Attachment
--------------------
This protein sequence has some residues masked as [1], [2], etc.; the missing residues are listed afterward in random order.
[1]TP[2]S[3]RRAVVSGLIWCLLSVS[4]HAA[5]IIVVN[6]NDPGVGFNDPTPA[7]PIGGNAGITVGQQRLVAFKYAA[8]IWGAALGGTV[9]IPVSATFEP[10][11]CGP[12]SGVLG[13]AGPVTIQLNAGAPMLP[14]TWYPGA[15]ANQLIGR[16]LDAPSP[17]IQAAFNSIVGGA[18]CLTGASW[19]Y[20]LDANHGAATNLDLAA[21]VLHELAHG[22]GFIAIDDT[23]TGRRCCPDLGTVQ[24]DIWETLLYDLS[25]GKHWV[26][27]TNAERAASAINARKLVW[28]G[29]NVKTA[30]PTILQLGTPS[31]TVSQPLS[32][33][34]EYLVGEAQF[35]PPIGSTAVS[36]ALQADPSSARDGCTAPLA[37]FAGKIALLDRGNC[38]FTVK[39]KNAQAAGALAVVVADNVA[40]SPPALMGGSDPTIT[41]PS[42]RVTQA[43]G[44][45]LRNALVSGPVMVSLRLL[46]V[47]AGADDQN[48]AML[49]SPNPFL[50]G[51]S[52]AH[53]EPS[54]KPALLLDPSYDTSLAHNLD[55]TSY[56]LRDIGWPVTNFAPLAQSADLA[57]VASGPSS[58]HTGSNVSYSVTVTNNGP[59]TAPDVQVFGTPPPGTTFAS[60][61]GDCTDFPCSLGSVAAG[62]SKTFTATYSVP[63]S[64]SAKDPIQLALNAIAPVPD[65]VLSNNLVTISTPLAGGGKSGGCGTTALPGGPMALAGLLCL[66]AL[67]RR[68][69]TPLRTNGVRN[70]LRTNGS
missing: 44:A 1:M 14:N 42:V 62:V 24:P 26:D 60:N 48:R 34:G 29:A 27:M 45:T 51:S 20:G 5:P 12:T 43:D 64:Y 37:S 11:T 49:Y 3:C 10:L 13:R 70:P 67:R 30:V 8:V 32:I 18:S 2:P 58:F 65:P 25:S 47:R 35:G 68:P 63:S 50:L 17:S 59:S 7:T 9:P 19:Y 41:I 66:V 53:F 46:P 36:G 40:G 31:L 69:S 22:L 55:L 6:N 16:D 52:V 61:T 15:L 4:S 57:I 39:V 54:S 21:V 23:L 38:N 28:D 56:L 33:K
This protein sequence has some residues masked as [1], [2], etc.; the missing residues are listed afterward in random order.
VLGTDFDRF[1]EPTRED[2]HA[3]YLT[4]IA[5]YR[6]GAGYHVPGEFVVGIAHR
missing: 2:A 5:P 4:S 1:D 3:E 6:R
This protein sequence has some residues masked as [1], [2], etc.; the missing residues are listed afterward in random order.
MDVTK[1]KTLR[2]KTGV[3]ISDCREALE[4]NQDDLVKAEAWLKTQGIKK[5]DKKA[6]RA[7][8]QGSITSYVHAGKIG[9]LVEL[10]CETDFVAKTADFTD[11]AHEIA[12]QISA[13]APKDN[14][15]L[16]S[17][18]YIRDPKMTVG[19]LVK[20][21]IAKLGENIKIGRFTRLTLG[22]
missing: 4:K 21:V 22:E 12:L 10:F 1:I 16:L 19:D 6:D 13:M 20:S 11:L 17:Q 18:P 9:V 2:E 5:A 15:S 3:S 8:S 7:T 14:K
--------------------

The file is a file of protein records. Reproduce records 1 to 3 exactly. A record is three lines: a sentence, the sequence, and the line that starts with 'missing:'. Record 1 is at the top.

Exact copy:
This protein sequence has some residues masked as [1], [2], etc.; the missing residues are listed afterward in random order.
[1]TP[2]S[3]RRAVVSGLIWCLLSVS[4]HAA[5]IIVVN[6]NDPGVGFNDPTPA[7]PIGGNAGITVGQQRLVAFKYAA[8]IWGAALGGTV[9]IPVSATFEP[10][11]CGP[12]SGVLG[13]AGPVTIQLNAGAPMLP[14]TWYPGA[15]ANQLIGR[16]LDAPSP[17]IQAAFNSIVGGA[18]CLTGASW[19]Y[20]LDANHGAATNLDLAA[21]VLHELAHG[22]GFIAIDDT[23]TGRRCCPDLGTVQ[24]DIWETLLYDLS[25]GKHWV[26][27]TNAERAASAINARKLVW[28]G[29]NVKTA[30]PTILQLGTPS[31]TVSQPLS[32][33][34]EYLVGEAQF[35]PPIGSTAVS[36]ALQADPSSARDGCTAPLA[37]FAGKIALLDRGNC[38]FTVK[39]KNAQAAGALAVVVADNVA[40]SPPALMGGSDPTIT[41]PS[42]RVTQA[43]G[44][45]LRNALVSGPVMVSLRLL[46]V[47]AGADDQN[48]AML[49]SPNPFL[50]G[51]S[52]AH[53]EPS[54]KPALLLDPSYDTSLAHNLD[55]TSY[56]LRDIGWPVTNFAPLAQSADLA[57]VASGPSS[58]HTGSNVSYSVTVTNNGP[59]TAPDVQVFGTPPPGTTFAS[60][61]GDCTDFPCSLGSVAAG[62]SKTFTATYSVP[63]S[64]SAKDPIQLALNAIAPVPD[65]VLSNNLVTISTPLAGGGKSGGCGTTALPGGPMALAGLLCL[66]AL[67]RR[68][69]TPLRTNGVRN[70]LRTNGS
missing: 44:A 1:M 14:N 42:V 62:V 24:P 26:D 60:N 48:R 34:G 29:A 27:M 45:T 51:S 20:G 5:P 12:T 43:D 64:Y 37:S 11:T 49:Y 3:C 10:L 13:R 70:P 67:R 30:V 8:V 32:I 18:S 2:P 58:F 65:P 25:S 47:R 35:G 68:P 63:S 50:L 17:S 59:S 7:T 9:P 19:Y 41:I 66:V 53:F 46:P 36:G 40:G 31:L 69:S 22:L 55:L 6:N 16:D 52:V 61:T 15:L 4:S 57:I 39:V 54:S 21:V 23:L 38:N 28:D 56:L 33:K
This protein sequence has some residues masked as [1], [2], etc.; the missing residues are listed afterward in random order.
VLGTDFDRF[1]EPTRED[2]HA[3]YLT[4]IA[5]YR[6]GAGYHVPGEFVVGIAHR
missing: 2:A 5:P 4:S 1:D 3:E 6:R
This protein sequence has some residues masked as [1], [2], etc.; the missing residues are listed afterward in random order.
MDVTK[1]KTLR[2]KTGV[3]ISDCREALE[4]NQDDLVKAEAWLKTQGIKK[5]DKKA[6]RA[7][8]QGSITSYVHAGKIG[9]LVEL[10]CETDFVAKTADFTD[11]AHEIA[12]QISA[13]APKDN[14][15]L[16]S[17][18]YIRDPKMTVG[19]LVK[20][21]IAKLGENIKIGRFTRLTLG[22]
missing: 4:K 21:V 22:E 12:L 10:F 1:I 16:L 19:D 6:D 13:M 20:S 11:L 17:Q 18:P 9:V 2:E 5:A 15:S 3:S 8:S 7:T 14:K